Day Two of Sixteen
Miles Traveled: 97

I am not typically an early riser, but one thing you learn while sleeping in a school bus is…when all of your walls are windows…you’re not going to sleep in. So all of us, except Justin who has an uncanny ability to cocoon himself in his hammock and sleep through anything, grabbed a quick shower and hit the road.

Justin in his natural habitat. (Makers Mark for scale)

We backtracked about 15 miles to San Luis Obispo to take care of a few housekeeping items. Our custom kitchen shelving had already collapsed, but a quick trip to home depot for some 4×4’s fixed that right up. After getting eaten alive the night before I decided it would be wise to stock up on bug spray as well. With our errands out of the way we hit the Pacific Coast Highway due North. I knew from countless childhood vacations that Brown Butter Cookie Company in Cayucos is pretty epic, so I forced the boys to make a quick pit stop to try them. Zach, being the cookie addict that he is, agreed wholeheartedly. We both bought some 12 packs at an excruciating $28 dollars a piece. Yes, they’re worth it.

 

The views from the highway were incredible pulling out of Cayucos, and they only got better as we worked our way closer to Cambria. There we stopped at the Cambria Beer Company for a round, and grabbed pretty bomb sandwiches from Sandy’s Deli and Bakery. I write about food a lot don’t I? No surprise.

Not long after leaving Cambria we were on the stretch of PCH known as the Big Sur Scenic Byway. Everyone we spoke to about our itinerary recommended against taking the bus on this road, but I had done it before and was feeling pretty confident. It was by no means as easy I thought it would be. It took us about three hours of squeezing the bus between rocky cliffs and passing cars on the opposite side of the narrow two lane road. But what it lacked in relaxation it more than made up for in amazing views. Several hundred feet below the road the cerulean waves crashed against the sea cliffs dotting the coastline with white spray. I am glad we didn’t listen to the naysayers!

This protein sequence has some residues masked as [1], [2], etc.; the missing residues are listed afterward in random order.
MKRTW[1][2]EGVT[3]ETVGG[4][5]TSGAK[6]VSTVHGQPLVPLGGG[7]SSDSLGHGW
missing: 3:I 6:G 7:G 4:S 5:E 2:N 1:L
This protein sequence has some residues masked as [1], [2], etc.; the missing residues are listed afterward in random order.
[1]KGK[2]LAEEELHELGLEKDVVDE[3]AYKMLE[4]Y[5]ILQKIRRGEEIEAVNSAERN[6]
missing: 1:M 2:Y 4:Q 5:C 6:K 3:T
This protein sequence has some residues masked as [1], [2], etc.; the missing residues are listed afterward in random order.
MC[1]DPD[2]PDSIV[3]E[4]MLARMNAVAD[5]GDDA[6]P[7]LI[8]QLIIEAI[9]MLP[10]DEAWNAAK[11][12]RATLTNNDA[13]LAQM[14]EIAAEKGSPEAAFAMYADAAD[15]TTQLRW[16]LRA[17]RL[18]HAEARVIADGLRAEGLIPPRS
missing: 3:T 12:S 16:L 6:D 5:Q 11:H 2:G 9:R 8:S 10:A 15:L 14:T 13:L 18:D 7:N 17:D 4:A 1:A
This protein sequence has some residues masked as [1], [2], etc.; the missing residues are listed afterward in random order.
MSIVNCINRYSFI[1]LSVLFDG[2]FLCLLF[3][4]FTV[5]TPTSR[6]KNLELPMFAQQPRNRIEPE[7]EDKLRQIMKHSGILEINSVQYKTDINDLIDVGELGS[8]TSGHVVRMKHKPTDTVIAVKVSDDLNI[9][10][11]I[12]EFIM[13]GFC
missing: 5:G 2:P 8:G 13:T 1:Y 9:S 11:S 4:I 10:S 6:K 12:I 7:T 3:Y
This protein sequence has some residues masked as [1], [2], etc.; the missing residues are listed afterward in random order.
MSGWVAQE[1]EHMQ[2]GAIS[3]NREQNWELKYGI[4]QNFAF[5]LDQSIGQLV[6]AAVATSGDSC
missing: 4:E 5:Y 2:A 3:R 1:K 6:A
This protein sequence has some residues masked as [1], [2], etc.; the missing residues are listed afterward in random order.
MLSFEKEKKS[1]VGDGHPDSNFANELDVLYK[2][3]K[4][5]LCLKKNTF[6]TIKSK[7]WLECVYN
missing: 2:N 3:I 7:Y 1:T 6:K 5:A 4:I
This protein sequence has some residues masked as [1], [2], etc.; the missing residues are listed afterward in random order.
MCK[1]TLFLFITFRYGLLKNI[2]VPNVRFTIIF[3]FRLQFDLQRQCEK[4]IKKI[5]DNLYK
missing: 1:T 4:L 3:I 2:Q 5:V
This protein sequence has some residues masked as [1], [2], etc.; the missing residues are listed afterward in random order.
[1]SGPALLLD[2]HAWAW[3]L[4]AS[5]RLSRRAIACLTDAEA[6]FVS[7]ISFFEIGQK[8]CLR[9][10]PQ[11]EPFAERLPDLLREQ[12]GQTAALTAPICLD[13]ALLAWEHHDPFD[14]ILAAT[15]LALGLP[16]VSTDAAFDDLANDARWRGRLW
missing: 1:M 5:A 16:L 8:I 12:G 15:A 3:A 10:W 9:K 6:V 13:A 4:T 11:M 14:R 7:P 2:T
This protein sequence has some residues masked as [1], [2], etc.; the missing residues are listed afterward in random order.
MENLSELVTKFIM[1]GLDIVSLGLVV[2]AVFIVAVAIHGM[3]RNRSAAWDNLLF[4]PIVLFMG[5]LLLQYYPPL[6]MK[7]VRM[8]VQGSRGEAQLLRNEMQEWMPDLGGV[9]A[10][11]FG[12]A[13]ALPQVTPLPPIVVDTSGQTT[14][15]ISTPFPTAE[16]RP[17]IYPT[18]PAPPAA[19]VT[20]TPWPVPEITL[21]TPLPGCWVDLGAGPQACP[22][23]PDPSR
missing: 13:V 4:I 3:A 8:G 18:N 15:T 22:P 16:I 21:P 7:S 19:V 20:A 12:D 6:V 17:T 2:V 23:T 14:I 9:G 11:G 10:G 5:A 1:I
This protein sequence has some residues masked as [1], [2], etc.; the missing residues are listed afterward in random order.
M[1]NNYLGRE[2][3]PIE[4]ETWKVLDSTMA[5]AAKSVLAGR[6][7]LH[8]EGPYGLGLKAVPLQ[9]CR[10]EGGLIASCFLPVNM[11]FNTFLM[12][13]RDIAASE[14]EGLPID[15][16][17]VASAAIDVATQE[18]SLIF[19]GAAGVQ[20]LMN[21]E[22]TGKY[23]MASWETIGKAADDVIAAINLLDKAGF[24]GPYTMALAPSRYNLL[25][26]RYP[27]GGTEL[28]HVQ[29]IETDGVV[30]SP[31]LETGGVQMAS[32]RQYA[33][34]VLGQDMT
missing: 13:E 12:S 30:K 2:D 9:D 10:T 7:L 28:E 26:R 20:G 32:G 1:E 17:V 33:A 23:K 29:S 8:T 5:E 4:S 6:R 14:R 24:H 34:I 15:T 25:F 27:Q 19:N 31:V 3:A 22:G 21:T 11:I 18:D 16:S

We pulled into Riverside Campground down a narrow road that first passes between two massive redwoods spaced just wide enough for an RV to pass through – no more no less, followed by crossing an even narrower dam passing just above the Big Sur River with no guardrails or curb. We knew pretty quick that we had found the perfect place to spend the night. The high-strung campground host checked us in, and we settled into our spot right across from the river and surrounded on all sides with towering redwoods.

 

We threw together a quick dinner of tortellini and kings hawaiian sweet bread (could my life get any better?) and spent the rest of the night wandering through the trees, along the banks of the river and near finishing a bottle of Makers Mark around the fire. With our longest day of driving ahead of us we passed out early. I miss Big Sur already!

“There is nothing like returning to a place that remains unchanged to find the ways in which you yourself have altered.”

– Nelson Mandela